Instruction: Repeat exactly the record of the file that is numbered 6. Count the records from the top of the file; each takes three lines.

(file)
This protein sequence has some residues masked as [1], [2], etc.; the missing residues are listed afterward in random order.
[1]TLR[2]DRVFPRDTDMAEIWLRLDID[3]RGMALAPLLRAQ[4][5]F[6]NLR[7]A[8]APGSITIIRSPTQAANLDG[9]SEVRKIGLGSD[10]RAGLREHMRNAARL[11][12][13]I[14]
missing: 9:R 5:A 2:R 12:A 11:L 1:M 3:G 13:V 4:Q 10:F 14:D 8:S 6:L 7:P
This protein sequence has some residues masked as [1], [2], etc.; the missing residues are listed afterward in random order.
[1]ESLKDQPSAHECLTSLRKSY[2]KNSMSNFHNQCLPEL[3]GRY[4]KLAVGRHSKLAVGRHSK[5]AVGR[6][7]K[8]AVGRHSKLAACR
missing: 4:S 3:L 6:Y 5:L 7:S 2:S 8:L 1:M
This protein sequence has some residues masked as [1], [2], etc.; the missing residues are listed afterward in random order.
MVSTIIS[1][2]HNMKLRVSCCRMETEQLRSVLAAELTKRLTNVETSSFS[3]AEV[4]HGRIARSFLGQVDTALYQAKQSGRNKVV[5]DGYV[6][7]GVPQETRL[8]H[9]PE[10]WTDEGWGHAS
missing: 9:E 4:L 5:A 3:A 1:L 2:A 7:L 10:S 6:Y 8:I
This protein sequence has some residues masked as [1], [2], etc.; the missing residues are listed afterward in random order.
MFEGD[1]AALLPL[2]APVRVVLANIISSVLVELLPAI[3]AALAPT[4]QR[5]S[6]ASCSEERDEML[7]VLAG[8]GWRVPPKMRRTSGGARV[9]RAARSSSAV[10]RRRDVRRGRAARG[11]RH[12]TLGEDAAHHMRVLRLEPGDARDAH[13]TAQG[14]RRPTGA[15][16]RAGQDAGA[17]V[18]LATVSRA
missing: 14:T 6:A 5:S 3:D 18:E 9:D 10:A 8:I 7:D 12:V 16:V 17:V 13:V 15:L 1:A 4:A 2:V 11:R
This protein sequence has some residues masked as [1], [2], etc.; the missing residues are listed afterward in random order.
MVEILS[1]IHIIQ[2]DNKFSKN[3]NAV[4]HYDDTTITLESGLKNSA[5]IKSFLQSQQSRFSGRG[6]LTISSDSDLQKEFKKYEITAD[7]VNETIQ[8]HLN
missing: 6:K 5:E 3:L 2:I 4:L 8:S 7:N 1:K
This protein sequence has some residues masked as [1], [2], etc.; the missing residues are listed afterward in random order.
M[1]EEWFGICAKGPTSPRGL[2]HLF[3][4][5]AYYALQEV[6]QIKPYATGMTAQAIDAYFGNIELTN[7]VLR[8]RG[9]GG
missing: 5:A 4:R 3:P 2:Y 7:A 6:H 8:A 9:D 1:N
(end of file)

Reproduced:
This protein sequence has some residues masked as [1], [2], etc.; the missing residues are listed afterward in random order.
M[1]EEWFGICAKGPTSPRGL[2]HLF[3][4][5]AYYALQEV[6]QIKPYATGMTAQAIDAYFGNIELTN[7]VLR[8]RG[9]GG
missing: 5:A 4:R 3:P 2:Y 7:A 6:H 8:A 9:D 1:N